Jason Benedict, Regional Donor Services Executive, lives and works in Tucson, where the region’s major blood-donor and biomedical facilities are located. The Tucson operation, combined with others across the country, supply up to 40 percent of the nation’s blood supply. Blood collection is one of the most important Red Cross services and usually is what people think of first when they hear the name “Red Cross.” But the line of service Benedict oversees is also crucial because it provides a constant revenue stream that the non-profit organization uses to reinvest in people and technologies. The COVID-19 pandemic, however, has dealt a blow to both blood collection and the revenue stream. Benedict wants to remind donors, businesses, and others who typically support donor services that their help remains critical. “Approximately 80-percent of blood donations take place in businesses and schools, many of which have closed their locations during the pandemic,” Benedict said. “With no known end date in this fight against coronavirus, the Red Cross needs the help of our partners and the generosity of volunteer blood donors to help stock hospital shelves in the weeks and months to come.”
The second line of service, disaster assistance, is run in the Arizona-New Mexico Region by Beth Boyd. The regional disaster officer splits most of her time between Flagstaff and the region’s headquarters in Phoenix. Boyd oversees a staff of about 15 paid employees and some 1,100 volunteers. Together, they support individuals and communities throughout any disaster “cycle,” which includes preparing, responding, and recovering. They train through community preparedness programs, install smoke alarms and, of course, respond to disasters ranging from house fires, hurricanes, and wildfires. The disaster assistance folks, who responded to 1,132 home fires during the fiscal year 2020 alone, are always on the lookout for new volunteers, especially in light of a pandemic-driven increase in need. “We are blessed in this region to be home to many retirees who are able to dedicate time to the Red Cross,” Boyd said. “We are recruiting. If you are healthy and feel comfortable deploying into communities that are affected by disasters during the pandemic, then reach out. We have a spot for you!”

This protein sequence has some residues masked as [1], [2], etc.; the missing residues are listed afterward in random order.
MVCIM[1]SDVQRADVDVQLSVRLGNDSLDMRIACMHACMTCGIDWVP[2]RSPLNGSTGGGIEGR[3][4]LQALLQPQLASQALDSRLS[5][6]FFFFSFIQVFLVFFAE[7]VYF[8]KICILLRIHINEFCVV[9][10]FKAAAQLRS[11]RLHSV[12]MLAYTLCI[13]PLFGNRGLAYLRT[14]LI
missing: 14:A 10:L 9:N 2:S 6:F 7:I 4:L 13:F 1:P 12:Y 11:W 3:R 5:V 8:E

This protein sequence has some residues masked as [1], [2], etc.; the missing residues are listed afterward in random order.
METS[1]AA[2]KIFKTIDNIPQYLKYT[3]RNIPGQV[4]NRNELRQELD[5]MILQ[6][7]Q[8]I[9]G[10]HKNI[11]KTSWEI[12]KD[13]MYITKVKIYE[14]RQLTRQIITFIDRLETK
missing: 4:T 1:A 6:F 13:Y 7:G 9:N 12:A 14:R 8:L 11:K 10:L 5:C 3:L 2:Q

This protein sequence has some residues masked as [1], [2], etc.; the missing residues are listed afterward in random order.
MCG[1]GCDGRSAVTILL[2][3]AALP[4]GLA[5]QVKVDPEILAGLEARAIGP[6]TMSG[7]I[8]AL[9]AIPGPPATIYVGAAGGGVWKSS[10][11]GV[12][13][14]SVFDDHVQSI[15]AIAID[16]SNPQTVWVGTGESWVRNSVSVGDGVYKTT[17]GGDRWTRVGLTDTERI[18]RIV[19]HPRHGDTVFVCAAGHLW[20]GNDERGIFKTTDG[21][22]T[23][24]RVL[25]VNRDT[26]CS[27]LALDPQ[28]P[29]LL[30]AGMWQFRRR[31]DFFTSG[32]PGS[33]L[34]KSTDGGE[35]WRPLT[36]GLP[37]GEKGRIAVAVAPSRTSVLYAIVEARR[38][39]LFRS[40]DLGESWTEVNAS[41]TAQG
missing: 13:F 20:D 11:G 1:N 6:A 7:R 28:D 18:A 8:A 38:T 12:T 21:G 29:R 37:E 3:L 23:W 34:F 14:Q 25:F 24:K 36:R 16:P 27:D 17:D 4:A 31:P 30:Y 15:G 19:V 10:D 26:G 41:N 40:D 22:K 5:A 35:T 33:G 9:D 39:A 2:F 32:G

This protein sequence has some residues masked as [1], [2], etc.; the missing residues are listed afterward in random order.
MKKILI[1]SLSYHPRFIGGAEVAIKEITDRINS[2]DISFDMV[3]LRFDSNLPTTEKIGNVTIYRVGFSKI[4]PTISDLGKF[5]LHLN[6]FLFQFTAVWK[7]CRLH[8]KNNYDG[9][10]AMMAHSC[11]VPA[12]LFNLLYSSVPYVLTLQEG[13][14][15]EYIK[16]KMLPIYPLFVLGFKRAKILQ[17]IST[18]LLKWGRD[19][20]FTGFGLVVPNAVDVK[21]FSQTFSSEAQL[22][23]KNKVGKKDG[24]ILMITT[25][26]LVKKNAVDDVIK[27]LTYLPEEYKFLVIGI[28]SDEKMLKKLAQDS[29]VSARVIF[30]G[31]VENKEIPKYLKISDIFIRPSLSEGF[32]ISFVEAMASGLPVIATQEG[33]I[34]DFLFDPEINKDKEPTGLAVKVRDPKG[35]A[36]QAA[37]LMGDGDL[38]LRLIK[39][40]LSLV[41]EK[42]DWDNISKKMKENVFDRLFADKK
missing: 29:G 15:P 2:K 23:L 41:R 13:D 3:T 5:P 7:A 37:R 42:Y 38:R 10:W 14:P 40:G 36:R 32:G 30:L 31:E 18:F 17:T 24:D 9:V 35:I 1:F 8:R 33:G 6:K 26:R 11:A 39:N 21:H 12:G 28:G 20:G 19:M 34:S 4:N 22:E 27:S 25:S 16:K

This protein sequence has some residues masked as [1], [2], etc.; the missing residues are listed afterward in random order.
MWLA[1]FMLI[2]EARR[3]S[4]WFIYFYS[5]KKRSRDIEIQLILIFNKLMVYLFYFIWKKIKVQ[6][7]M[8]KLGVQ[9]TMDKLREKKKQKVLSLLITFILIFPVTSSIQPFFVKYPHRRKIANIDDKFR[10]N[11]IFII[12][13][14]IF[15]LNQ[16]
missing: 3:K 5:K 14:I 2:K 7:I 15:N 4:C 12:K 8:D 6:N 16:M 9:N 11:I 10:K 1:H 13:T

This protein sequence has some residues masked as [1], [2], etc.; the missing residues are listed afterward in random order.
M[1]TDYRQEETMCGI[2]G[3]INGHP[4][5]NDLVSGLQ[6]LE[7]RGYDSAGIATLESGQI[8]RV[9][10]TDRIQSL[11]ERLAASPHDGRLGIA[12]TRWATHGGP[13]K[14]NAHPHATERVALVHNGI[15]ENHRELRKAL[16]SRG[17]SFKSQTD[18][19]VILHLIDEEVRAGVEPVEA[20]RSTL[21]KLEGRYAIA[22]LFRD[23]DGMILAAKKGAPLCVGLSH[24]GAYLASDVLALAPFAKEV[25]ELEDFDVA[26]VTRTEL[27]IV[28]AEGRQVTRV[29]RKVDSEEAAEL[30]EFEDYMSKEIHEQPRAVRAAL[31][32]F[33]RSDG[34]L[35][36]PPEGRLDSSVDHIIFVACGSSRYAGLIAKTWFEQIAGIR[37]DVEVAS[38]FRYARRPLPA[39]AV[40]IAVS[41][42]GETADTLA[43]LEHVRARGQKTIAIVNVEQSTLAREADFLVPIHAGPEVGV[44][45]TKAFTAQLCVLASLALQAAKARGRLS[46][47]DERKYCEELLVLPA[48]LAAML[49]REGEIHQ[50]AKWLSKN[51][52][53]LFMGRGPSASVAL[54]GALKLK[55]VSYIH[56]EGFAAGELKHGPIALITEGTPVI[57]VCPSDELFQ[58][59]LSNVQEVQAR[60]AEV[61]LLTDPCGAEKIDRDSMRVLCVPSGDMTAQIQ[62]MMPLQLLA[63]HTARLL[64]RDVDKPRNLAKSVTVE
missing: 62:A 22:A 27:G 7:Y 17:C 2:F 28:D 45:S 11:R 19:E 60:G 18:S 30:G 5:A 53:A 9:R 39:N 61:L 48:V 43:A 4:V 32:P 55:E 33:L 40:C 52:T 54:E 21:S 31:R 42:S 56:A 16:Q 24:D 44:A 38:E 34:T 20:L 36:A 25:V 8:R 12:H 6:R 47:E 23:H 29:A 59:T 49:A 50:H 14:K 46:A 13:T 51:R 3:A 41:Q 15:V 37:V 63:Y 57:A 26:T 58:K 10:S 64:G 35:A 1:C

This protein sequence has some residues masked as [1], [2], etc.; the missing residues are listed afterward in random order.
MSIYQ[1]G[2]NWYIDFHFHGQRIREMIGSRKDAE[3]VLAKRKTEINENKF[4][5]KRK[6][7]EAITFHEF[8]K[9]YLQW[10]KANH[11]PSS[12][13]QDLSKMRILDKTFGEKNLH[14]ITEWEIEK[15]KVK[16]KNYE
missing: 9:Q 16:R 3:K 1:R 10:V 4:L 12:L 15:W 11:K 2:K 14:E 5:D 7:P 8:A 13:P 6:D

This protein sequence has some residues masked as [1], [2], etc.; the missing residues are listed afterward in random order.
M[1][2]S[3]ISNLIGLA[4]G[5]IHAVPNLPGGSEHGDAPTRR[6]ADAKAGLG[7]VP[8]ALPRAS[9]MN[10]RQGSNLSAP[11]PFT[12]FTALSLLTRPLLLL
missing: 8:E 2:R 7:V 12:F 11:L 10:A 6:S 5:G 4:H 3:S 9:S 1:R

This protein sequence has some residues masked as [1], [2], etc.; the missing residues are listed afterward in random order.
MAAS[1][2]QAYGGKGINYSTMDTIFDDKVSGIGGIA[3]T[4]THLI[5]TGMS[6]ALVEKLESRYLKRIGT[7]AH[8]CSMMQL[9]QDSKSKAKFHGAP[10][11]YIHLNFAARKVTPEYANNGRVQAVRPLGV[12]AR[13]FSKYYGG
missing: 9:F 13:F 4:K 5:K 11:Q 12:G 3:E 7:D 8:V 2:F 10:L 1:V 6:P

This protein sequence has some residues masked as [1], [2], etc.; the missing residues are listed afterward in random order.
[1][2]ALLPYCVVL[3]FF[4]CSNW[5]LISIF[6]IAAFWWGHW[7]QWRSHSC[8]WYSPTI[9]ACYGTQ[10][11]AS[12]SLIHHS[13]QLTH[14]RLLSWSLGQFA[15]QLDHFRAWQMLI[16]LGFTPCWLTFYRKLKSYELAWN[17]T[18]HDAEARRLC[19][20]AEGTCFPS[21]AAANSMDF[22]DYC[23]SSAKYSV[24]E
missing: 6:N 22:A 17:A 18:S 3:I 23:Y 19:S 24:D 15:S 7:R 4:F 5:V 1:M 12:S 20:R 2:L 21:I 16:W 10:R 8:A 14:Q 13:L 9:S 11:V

The third line of service is known as Service to the Armed Forces (SAF) and in the Arizona-New Mexico Region, it’s overseen by Regional Director Jose Rodriguez. He works out of Phoenix and oversees four employees and more than 140 volunteers. SAF provides much assistance to current and former members of the military as well as their families. Services range from emergency communications between deployed personnel and their families back home, workshops on dealing with the pandemic and other issues, and helping veterans adjust after completing their service. As with other lines of service, SAF has seen an increase in demand during the pandemic. Rodriguez pointed out that many more volunteers are needed and that some positions, such as caseworkers and workshop facilitators, are being handled by people working from home. “The Red Cross was created initially to support our Armed Forces,” Rodriguez said. “They’re a very important and critical community group. We owe them a great deal for their sacrifices.”
International Services is the fourth line of service operated by the Red Cross. Rodriguez, who heads up SAF, also oversees International Services. The division serves those in need worldwide, including refugees who have resettled in the United States but need help getting established and on the road to success. “Arizona has a very large refugee population,” Rodriguez said. “Reconnecting them with their loved ones and helping ease their transition to normal life in the U.S. is a very needed and sought humanitarian service that we’re proud to provide.” International Services also involves cooperative efforts with related organizations around the world such as the Red Crescent Society, the International Federation of Red Cross and Red Crescent Societies. Together, they help people in more than 30 countries with projects ranging from disaster management to emergency health and education.